I become obsessed with things. Sometimes it can be a particular food or an album (this Jimi Hendrix “vault cleaning” as Rolling Stone describes currently has my ear). Other times, as my mind is often tuned to baseball topics, I incessantly think about a concept from the diamond or evolution of a new statistic. Pitch tunneling is the recent topic earning a spot in my head.

This isn’t the first time I’ve gravitated towards pitch tunneling. Last year I wrote a column about Dylan Bundy’s cutter-slider, it’s usage, and why that pitch is one reason I irrationally like his volatile arm. As I’ve rekindled my interest in the concept, it was time for a refresh after Baseball Prospectus’ recent update. My motive was simple: combining what we know about a pitcher and what we can learn from tunneling might provide us with reasons for optimism.

I’ll admit, this post might get a little bit convoluted, so if you’re not in the mood to try and understand pitch tunneling and determine how much you value it, feel free to hop to one of my last three Razz articles – there’s something for everybody (On Scott Kingery; On ADP discrepancy; On Michael Wacha). Or just skip down to the heading for Patrick Corbin. I’ll try my best to keep things as simple and concise as possible. Teaching a concept is often a great form of learning, so I’ll admit that writing this post, in a way, helps me to understand the topic and its associated statistics better.

Please, blog, may I have some more?

Learn more about our 2017-2018 Fantasy Basketball Subscriptions!

Player projections for each of the next 7 days. A kick-ass DFS lineup optimizer and projections for DraftKings, FanDuel, and Yahoo!.

I don’t have enough spam, give me the Razzball email newsletter!

Weekly Razzball news delivered straight to your inbox.
  • This field is for validation purposes and should be left unchanged.

Two years ago, this post and the 2nd basemen to target were necessary evils like changing underwear.  Whether you wanted to or not, it was a good idea to take a flyer on a late middle infielder, and you were still expecting to get crapped on.  Then last year, I got goofy with myself and thought there were a ton of early, sexy-AF middle infielders.  You know what they say, “When you think, you make a think out of you and me.”  This year, I’m back to punting MI and there’s about a dozen 2nd basemen/shortstops that are going to make this possible, so let’s get in there like swimwear.  This is a (legal-in-all-countries-except-Lichtenstein) supplement to the top 20 shortstops for 2018 fantasy baseball.  The players listed have a draft rank after 200 on other sites.  Click on the player’s name where applicable to read more and see their 2018 projections.  Anyway, here’s some shortstops to target for 2018 fantasy baseball:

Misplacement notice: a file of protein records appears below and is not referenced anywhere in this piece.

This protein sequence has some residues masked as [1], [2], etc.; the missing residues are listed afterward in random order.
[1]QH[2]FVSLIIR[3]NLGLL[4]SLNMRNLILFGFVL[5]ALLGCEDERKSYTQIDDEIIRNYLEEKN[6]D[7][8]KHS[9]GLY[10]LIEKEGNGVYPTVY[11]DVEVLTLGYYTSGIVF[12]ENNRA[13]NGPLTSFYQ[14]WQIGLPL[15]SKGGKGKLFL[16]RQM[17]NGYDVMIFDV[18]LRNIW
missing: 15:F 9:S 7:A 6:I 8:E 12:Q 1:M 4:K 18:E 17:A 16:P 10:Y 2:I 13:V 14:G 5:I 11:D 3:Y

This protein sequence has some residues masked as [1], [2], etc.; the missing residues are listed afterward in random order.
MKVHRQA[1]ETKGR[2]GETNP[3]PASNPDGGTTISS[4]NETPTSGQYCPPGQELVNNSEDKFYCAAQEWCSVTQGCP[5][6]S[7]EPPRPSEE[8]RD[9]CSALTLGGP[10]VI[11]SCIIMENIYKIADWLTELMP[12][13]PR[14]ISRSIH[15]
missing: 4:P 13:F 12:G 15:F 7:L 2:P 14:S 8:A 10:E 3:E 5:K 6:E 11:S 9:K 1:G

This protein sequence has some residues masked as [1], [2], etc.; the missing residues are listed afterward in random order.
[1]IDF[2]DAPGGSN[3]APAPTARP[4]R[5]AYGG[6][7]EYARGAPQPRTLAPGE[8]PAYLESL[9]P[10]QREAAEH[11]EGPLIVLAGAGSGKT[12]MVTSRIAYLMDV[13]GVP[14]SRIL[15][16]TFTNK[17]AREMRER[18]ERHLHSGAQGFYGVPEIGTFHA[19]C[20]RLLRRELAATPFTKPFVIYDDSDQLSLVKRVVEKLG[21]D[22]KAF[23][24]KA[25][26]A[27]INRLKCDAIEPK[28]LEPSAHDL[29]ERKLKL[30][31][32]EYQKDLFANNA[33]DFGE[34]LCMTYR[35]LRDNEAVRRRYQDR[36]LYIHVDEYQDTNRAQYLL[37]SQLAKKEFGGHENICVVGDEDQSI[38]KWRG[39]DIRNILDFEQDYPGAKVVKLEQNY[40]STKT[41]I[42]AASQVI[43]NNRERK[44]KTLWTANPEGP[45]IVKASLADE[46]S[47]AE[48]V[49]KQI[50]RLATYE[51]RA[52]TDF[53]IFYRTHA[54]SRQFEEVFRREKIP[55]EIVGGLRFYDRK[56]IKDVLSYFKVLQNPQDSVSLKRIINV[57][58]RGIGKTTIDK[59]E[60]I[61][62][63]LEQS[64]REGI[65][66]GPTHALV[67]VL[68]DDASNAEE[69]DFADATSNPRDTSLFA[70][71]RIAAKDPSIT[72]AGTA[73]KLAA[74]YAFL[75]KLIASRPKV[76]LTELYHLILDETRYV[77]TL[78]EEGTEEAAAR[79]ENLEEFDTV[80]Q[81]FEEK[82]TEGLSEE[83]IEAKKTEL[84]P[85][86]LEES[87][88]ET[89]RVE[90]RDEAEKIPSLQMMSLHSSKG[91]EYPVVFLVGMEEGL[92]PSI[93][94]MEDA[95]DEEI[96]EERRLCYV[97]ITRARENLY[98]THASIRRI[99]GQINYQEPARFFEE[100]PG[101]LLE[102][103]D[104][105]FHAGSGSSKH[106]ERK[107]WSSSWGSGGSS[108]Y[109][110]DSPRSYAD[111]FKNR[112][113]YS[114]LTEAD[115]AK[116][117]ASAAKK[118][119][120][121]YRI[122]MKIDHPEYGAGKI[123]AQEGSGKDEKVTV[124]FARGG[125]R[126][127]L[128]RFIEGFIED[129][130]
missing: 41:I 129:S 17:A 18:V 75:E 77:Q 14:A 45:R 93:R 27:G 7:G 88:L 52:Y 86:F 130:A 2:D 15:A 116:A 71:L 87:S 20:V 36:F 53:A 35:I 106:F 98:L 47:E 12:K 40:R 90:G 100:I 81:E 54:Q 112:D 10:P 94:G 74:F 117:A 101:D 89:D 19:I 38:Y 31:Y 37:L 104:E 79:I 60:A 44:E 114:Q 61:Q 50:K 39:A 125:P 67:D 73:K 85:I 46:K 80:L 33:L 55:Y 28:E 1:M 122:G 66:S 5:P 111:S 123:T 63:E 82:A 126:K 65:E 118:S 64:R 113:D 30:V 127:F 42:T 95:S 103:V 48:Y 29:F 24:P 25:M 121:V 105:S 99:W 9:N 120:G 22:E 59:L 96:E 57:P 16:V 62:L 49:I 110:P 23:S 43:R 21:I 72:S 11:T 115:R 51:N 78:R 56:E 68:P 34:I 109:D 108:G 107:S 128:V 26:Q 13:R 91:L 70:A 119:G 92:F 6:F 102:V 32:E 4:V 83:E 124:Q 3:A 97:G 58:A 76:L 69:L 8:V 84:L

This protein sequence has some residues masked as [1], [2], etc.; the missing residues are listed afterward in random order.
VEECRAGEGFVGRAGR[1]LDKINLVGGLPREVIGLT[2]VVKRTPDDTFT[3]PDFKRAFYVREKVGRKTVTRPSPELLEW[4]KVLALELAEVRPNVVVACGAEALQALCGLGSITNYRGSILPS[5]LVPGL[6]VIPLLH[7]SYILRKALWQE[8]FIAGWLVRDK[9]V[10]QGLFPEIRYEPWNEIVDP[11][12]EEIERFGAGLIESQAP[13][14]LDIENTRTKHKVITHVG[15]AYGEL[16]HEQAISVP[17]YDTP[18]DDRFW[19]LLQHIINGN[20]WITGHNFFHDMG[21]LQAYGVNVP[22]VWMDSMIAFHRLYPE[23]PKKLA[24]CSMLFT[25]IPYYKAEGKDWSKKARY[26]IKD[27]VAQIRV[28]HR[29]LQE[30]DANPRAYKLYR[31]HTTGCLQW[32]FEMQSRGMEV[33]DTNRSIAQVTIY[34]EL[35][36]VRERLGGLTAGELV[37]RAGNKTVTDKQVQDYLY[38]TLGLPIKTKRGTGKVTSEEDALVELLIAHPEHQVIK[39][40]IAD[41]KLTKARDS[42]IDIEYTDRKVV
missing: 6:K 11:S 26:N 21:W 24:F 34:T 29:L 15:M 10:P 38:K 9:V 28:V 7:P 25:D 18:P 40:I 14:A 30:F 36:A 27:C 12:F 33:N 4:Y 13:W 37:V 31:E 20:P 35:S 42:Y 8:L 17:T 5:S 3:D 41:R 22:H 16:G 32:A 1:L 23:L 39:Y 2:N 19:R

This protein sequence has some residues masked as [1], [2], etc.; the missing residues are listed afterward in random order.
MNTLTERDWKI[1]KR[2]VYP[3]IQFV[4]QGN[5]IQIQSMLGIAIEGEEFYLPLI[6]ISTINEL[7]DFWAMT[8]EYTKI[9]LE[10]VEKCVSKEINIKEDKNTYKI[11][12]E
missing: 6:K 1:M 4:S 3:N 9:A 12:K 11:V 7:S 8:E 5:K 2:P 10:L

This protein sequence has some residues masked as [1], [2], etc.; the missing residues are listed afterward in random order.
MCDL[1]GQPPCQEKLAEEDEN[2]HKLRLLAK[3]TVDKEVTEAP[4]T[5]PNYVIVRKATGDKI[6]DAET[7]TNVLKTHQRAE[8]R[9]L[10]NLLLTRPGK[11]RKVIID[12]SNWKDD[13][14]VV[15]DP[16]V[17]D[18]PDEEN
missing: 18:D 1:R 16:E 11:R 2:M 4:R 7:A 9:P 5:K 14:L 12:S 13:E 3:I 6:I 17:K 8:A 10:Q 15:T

Please, blog, may I have some more?

Psst!  This post is gonna list 2nd basemen that you should target in your 2018 fantasy baseball drafts.  I’m whispering because you don’t want everyone to see this post.  No, I can’t whisper louder, then it WOULDN’T BE WHISPERING!  Okay, gig’s up (or maybe that’s jig’s up), the love I’m about to reiterately (Made Up Word of the Day!) confirm is on these guys I love later in drafts.  I’m not going to mention Ian Happ other than this one mention of him where I say I’m not going to mention him.  I’m not mentioning Happ other than this mention of not mentioning him because these are players that you’re looking at later and all of them have ADPs after 200.  Some could be the 2nd baseman on your team, they are more than likely MIs.  This is a (legal-in-all-countries-except-Croatia) supplement to the top 20 2nd basemen for 2018 fantasy baseball.  Click on the player’s name where applicable to read more and see their 2018 projections.  Anyway, here’s some 2nd basemen to target for 2018 fantasy baseball:

Please, blog, may I have some more?

How long should we wait for prospects that hit the majors to become fantasy relevant? At what point do we give up and move on? Every season we get so hyped up about guys we’ve never seen throw or hit a ball in the MLB and yet for some reason we get so excited about these names that are rumored to hit rosters in mid May. Sometimes these players become superstars and are even better than we could have imagined and sometimes they keep dropping in the batting order until there back in minors a few weeks later. Its not the players fault that we expect way to much out of them so quickly as fantasy players we are not a patient bunch! We give them three at bats before we start dropping them in our ranks and they haven’t even had time to learn their teams celebrations yet. Sometimes we just give up on these guys to soon but every player is different and some need years to adjust in the majors to actually become fantasy relevant.